YEMEN

RISK RATING
Severe
Default High Risk Score 9.00
Normal Average 8.73
Weighted Average 8.72
RISK RATING HISTORY
RISK RATING SCALE

Risk Rating Scale

Severe: 8.0 to 10
High: 6.0 to 7.9
Elevated: 4.0 to 5.9
Moderate: 2.0 to 3.9
Low: 0.0 to 1.9
EXCHANGE RATE
Country Outlook

Since 2014, the armed conflict in Yemen has been a proxy war between Saudi Arabia and Iran. However, an effective military stalemate and growing US pressure to end the war makes the prospect of a peace agreement in 2021 more likely if Saudi demands for a buffer zone are met and no new sanctions are imposed. The economic and social prospects for the Yemeni economy into 2021 remain uncertain. However, a gradual recovery of global oil prices would help ease the strain on public finances of governorates under the internationally recognised government and reduce the recourse to central bank financing.

  • The internationally recognised government of Abd-Rabbu Mansour Hadi, which was ousted from power in the capital, Sanaa, by Houthi rebels in late 2014, retains a stronghold around the gas-rich region of Marib, while its executive administration resides in Riyadh, Saudi Arabia. Several proto-state entities claim to govern Yemen: the Cabinet of Yemen, Supreme Political Council, and the Southern Transitional Council. The United Nations is working to secure a face-to-face meeting between rival parties, as well as an agreement on a joint declaration that would halt all air, ground, and naval hostilities. Saudi Arabia wants Houthi forces to leave a buffer zone corridor along the Saudi borders to prevent incursions and artillery fire. If the US designates Houthi rebels as a foreign terrorist organisation (FTO), the prospect of peace in 2021 would almost certainly collapse.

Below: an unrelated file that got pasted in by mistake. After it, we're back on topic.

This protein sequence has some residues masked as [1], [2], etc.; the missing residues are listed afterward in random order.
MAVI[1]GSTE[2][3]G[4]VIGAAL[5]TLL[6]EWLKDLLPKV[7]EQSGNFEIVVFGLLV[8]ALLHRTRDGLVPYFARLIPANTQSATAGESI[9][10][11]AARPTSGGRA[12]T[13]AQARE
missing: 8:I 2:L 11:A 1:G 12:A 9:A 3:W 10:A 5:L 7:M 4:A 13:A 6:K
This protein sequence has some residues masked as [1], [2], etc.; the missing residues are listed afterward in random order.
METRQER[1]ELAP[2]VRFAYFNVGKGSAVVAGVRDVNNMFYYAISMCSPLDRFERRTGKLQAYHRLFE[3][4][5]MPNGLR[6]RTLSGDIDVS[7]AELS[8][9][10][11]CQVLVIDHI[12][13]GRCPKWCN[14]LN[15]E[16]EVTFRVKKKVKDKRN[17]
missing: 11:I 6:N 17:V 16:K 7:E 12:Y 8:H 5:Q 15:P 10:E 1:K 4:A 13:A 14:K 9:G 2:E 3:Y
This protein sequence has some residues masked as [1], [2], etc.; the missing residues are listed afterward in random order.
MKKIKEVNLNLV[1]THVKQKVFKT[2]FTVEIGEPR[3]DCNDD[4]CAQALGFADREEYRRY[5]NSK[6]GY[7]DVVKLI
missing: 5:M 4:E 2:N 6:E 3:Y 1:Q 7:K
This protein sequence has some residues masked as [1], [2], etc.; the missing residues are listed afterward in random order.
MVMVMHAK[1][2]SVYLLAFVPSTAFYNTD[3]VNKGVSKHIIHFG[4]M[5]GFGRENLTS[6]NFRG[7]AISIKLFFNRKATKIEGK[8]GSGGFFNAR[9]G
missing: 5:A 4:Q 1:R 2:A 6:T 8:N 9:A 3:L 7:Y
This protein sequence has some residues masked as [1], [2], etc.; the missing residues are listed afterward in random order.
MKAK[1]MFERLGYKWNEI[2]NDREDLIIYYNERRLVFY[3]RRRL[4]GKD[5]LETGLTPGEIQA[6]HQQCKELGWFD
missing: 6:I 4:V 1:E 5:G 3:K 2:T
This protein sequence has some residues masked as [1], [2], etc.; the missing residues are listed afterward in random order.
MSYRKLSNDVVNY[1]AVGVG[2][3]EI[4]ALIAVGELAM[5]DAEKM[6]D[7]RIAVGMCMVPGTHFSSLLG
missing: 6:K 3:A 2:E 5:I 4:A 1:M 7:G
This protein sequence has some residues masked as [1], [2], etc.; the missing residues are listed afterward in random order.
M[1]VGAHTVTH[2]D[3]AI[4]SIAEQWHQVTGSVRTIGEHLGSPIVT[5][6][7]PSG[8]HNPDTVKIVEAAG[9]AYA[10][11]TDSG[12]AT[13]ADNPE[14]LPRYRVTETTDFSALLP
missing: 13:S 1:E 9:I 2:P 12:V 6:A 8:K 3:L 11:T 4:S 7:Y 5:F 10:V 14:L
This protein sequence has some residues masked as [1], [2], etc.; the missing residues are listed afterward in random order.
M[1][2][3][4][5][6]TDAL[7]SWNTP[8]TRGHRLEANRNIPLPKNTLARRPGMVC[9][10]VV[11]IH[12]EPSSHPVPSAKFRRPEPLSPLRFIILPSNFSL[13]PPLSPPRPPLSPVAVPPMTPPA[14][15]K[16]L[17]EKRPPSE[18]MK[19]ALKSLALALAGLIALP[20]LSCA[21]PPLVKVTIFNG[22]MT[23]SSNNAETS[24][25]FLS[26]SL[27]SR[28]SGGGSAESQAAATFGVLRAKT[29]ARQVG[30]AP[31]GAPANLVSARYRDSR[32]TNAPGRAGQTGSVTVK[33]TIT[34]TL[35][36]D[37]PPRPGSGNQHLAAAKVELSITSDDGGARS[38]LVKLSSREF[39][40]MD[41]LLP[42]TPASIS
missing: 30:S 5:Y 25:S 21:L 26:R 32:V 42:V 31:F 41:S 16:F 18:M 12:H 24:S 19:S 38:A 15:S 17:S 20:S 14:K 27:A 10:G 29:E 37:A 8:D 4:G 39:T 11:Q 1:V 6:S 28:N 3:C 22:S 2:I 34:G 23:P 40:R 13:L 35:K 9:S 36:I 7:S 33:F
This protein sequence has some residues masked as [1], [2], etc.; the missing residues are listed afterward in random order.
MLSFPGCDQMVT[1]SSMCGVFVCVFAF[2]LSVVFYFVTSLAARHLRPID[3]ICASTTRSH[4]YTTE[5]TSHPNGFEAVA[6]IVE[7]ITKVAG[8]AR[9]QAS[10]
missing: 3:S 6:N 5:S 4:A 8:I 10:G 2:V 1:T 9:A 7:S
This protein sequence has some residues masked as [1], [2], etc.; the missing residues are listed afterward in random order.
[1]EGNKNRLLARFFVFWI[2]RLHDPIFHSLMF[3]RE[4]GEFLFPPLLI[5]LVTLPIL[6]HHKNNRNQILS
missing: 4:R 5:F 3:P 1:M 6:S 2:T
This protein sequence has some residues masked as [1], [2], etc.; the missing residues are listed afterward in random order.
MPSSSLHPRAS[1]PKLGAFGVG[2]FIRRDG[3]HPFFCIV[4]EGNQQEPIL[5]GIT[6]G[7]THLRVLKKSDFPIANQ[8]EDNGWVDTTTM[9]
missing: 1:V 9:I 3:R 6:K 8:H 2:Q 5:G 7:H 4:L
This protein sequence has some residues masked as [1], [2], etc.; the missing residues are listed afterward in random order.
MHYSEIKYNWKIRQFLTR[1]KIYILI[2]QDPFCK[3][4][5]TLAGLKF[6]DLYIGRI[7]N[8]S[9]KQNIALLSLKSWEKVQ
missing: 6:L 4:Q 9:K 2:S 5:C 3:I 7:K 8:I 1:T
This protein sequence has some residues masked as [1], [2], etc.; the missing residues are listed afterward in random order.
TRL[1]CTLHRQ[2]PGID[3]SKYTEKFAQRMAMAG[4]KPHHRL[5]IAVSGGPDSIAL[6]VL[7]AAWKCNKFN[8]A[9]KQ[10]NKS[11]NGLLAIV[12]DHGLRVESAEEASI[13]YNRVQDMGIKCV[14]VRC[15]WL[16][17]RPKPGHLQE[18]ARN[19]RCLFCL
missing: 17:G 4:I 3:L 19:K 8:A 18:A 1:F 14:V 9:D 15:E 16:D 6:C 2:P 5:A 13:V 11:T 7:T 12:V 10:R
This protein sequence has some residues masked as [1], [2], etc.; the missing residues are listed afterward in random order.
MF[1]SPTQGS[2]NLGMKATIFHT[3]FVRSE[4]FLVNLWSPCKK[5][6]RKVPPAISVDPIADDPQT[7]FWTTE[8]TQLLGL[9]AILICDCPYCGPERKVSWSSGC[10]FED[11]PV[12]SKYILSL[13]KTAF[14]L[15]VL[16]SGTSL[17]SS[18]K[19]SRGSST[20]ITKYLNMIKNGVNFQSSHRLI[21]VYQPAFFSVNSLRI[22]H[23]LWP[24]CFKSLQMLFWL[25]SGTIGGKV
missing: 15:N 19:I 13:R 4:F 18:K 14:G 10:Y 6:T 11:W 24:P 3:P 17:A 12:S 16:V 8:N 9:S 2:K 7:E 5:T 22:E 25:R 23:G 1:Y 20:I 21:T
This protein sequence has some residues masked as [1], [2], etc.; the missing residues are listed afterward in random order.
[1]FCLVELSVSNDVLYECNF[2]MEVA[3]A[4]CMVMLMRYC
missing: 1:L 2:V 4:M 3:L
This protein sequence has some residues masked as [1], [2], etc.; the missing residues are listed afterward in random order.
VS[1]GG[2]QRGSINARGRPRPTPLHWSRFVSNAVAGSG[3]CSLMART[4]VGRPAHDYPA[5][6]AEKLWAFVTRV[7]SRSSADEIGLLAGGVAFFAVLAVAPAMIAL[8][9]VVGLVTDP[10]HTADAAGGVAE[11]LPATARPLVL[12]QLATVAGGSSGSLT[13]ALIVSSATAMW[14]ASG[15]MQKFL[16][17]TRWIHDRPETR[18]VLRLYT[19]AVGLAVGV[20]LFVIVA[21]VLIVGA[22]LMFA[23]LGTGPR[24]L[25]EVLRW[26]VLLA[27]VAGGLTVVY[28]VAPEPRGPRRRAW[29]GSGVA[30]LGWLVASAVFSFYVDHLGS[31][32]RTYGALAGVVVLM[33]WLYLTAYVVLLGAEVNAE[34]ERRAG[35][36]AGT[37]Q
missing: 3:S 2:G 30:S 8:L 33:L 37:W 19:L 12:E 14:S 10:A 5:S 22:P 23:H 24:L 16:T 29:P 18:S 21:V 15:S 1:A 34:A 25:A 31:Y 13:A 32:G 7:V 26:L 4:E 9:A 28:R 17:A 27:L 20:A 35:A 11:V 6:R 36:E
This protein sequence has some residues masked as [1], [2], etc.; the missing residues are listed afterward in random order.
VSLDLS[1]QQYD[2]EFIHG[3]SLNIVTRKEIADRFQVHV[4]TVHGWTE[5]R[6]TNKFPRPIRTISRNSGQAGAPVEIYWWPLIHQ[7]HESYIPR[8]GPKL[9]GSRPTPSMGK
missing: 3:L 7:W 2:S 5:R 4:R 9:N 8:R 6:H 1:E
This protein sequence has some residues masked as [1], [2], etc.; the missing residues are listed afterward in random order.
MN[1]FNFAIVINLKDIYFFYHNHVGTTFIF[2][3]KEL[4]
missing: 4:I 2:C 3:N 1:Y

• The world’s largest humanitarian crisis is developing in Yemen, with 80 percent of its people in need of help. The war has resulted in a famine affecting 17 million people. The conflict has also caused the largest, fastest-spreading cholera outbreak in modern history. The UN averted a massive famine in 2017, however in 2020 the pandemic has dried up international funding for food aid. The UN has received less than half of what it needed – about USD 1.5 billion – in 2020 for its humanitarian operations in Yemen. In 2019, it received USD 3 billion. As of 2020, the country is placed the highest in Fragile State Index. Yemen is also the second worst ranked country in the Global Hunger Index, only being surpassed by the Central African Republic.
  • A ban on the circulation of new banknotes in Houthi rebel controlled areas has caused serious repercussions to the country’s economy which has been deteriorating due to a drop in oil exports, the downsizing of humanitarian support, and devastating torrential rain and flash floods. In November 2019, the internationally recognised government of President Abdrabbuh Masur Hadi printed new banknotes to replace old ones. However, the Houthis have banned their use and exchange in areas under its control. Distortions created by the fragmentation of institutional capacity and the divergent policy decisions between the areas of control, have further compounded the economic and humanitarian crises. The World Bank says that lifting of restrictions of access to supplies and fuel imports through Hodeidah would improve the provision of public services and the operational environment for humanitarian operations.
CUMULATIVE AND DAILY COVID-19 INFECTIONS AND DEATH RATE
INTERNATIONAL MONETARY FUND | DATAMAPPER
Risk Perils
Political Instability
9.0
Expropriation, Nationalisation, Confiscation & Deprivation
8.0
Contract Frustration & Breach
9.0
Taxation
9.0
Bribery & Corruption
9.0
Regulatory Burden
9.0
Strikes, Riots & Civil Commotion
8.0
Security
8.5
Sovereign Default
9.0
Economic Volatiliy
8.8

Risk Rating Scale (small)

Severe
High
Elevated
Moderate
Low

Risk Score BTN

SECURITY MONITOR

ACLED DASHBOARD

MEDIA MONITOR

View Media Monitor BTN

RELATED ARTICLES